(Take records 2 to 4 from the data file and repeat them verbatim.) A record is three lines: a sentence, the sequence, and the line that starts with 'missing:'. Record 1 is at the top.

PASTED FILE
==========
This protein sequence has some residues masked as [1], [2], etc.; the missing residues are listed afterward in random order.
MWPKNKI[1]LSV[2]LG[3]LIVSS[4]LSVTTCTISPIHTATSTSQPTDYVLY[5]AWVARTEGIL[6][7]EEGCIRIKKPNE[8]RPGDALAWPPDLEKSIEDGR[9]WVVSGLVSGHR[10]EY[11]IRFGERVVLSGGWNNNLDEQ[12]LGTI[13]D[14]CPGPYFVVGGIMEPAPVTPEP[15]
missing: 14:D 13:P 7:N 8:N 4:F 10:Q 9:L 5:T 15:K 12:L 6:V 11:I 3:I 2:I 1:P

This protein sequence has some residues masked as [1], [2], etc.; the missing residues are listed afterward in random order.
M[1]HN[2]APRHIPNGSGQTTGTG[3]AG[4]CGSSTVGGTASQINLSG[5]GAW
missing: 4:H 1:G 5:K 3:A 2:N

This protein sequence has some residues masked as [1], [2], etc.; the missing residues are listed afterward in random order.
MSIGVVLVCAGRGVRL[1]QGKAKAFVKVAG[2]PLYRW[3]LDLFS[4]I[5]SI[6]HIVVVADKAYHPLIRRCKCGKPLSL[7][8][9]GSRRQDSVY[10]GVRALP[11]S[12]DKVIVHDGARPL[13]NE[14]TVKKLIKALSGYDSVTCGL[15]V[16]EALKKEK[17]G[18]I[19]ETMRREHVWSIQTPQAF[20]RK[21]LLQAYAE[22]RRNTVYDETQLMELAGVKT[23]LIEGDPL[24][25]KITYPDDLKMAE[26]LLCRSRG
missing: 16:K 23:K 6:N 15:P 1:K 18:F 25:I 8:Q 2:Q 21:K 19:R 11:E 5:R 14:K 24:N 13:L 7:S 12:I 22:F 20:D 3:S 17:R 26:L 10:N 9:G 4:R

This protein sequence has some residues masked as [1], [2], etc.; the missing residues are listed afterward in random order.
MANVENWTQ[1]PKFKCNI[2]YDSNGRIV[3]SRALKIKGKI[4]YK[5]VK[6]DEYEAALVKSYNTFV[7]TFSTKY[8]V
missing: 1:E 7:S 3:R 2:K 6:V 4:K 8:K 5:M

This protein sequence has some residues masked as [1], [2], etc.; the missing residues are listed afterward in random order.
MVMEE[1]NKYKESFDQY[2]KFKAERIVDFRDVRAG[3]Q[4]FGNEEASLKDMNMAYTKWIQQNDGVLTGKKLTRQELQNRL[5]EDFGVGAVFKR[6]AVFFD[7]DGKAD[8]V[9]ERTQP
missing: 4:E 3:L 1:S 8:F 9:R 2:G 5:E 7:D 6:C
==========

This protein sequence has some residues masked as [1], [2], etc.; the missing residues are listed afterward in random order.
M[1]HN[2]APRHIPNGSGQTTGTG[3]AG[4]CGSSTVGGTASQINLSG[5]GAW
missing: 4:H 1:G 5:K 3:A 2:N

This protein sequence has some residues masked as [1], [2], etc.; the missing residues are listed afterward in random order.
MSIGVVLVCAGRGVRL[1]QGKAKAFVKVAG[2]PLYRW[3]LDLFS[4]I[5]SI[6]HIVVVADKAYHPLIRRCKCGKPLSL[7][8][9]GSRRQDSVY[10]GVRALP[11]S[12]DKVIVHDGARPL[13]NE[14]TVKKLIKALSGYDSVTCGL[15]V[16]EALKKEK[17]G[18]I[19]ETMRREHVWSIQTPQAF[20]RK[21]LLQAYAE[22]RRNTVYDETQLMELAGVKT[23]LIEGDPL[24][25]KITYPDDLKMAE[26]LLCRSRG
missing: 16:K 23:K 6:N 15:P 1:K 18:F 25:I 8:Q 2:Q 21:K 19:R 11:E 5:R 14:K 24:N 13:L 7:S 12:I 22:F 20:D 3:S 17:R 26:L 10:N 9:G 4:R

This protein sequence has some residues masked as [1], [2], etc.; the missing residues are listed afterward in random order.
MANVENWTQ[1]PKFKCNI[2]YDSNGRIV[3]SRALKIKGKI[4]YK[5]VK[6]DEYEAALVKSYNTFV[7]TFSTKY[8]V
missing: 1:E 7:S 3:R 2:K 6:V 4:K 8:K 5:M